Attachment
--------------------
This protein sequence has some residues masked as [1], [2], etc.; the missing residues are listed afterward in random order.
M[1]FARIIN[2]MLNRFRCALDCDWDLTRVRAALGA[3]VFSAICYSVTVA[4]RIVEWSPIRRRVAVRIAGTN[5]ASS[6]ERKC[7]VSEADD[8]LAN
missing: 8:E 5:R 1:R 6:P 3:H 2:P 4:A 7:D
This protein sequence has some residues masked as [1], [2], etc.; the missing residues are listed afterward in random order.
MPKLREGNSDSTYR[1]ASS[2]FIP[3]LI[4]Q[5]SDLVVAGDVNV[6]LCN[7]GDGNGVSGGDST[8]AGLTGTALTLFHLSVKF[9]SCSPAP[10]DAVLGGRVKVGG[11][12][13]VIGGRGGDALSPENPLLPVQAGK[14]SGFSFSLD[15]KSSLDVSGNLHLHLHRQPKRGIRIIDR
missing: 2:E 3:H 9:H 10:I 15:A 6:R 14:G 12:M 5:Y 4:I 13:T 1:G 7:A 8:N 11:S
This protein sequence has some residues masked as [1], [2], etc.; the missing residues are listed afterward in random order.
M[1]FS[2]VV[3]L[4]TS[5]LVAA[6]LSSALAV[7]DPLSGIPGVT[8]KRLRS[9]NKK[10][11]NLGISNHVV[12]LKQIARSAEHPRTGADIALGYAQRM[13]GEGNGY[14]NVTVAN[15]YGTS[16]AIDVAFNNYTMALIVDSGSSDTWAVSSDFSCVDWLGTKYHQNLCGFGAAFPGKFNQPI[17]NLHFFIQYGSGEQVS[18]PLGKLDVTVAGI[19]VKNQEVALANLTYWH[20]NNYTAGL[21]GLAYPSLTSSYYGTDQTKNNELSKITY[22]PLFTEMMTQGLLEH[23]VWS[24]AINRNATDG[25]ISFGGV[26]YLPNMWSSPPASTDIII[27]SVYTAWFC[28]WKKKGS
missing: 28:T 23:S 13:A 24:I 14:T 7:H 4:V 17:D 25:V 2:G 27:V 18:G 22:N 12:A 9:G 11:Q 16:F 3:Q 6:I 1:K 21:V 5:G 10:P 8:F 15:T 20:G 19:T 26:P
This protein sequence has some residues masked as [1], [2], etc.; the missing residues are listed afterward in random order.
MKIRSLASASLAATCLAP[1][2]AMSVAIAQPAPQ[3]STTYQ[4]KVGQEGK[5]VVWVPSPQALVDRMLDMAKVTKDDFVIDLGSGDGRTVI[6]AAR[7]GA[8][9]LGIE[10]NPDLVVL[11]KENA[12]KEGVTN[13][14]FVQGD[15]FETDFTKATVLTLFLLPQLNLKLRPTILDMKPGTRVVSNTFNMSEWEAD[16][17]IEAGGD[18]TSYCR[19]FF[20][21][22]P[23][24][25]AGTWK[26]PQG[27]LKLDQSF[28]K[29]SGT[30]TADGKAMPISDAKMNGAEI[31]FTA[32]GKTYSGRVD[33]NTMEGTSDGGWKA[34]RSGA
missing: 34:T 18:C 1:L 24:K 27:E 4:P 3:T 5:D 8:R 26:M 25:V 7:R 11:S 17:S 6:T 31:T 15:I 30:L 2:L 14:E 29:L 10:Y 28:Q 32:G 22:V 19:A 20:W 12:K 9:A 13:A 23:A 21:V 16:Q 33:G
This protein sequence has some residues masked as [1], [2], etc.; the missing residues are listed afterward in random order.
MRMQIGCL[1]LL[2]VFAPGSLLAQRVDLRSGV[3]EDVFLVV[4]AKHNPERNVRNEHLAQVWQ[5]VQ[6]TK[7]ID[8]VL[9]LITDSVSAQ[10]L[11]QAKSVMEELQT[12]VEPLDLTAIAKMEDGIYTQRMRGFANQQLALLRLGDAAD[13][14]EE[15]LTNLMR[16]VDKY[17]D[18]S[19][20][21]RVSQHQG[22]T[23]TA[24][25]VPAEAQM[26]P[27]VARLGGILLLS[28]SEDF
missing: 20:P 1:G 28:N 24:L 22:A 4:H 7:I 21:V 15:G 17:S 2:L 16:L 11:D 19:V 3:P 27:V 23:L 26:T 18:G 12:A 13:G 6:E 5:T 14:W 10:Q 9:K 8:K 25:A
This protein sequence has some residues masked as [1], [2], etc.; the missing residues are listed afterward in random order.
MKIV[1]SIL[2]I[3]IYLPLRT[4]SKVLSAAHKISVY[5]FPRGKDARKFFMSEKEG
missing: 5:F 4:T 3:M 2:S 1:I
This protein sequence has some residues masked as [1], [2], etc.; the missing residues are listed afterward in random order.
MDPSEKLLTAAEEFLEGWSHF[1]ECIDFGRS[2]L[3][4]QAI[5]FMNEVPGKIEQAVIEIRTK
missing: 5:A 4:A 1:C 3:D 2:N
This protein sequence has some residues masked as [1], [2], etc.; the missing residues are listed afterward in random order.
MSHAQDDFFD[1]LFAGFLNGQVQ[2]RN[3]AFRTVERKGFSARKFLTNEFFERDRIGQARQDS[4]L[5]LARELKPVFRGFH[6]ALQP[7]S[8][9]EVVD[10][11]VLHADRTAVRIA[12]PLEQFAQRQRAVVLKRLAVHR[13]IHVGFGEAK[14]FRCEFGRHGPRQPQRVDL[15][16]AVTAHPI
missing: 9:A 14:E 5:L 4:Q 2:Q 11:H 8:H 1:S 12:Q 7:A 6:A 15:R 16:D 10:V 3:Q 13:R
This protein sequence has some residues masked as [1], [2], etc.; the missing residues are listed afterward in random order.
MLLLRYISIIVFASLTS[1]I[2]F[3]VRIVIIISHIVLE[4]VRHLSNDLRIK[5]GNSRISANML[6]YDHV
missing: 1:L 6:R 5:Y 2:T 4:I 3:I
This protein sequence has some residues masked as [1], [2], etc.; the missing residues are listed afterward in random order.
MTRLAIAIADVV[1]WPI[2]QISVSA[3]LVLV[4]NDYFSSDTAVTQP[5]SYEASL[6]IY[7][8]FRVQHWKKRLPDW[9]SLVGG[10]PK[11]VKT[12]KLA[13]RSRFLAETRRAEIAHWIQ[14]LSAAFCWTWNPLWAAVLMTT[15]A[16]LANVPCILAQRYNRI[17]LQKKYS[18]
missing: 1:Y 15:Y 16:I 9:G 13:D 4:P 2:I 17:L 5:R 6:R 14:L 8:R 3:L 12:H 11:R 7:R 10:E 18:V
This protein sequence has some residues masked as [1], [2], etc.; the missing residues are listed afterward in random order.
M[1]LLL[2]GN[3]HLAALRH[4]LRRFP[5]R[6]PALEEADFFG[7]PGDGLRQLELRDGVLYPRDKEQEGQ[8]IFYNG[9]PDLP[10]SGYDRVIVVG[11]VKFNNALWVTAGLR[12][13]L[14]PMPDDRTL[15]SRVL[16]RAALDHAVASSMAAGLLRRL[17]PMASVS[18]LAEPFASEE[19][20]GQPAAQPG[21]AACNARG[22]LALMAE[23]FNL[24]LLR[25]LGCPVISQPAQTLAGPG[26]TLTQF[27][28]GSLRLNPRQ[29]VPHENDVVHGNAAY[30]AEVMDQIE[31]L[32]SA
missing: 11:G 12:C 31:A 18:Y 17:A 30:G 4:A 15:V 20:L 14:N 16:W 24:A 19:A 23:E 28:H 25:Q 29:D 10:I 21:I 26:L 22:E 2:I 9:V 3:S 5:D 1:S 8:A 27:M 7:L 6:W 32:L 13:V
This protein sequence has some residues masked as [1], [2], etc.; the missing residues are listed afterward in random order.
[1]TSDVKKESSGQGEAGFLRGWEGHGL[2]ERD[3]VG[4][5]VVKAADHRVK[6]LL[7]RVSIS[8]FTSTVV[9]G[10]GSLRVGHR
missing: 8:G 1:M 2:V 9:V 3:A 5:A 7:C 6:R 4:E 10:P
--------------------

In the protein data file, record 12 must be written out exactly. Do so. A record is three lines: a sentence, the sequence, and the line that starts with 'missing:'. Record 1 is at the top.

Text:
This protein sequence has some residues masked as [1], [2], etc.; the missing residues are listed afterward in random order.
[1]TSDVKKESSGQGEAGFLRGWEGHGL[2]ERD[3]VG[4][5]VVKAADHRVK[6]LL[7]RVSIS[8]FTSTVV[9]G[10]GSLRVGHR
missing: 8:G 1:M 2:V 9:V 3:A 5:A 7:C 6:R 4:E 10:P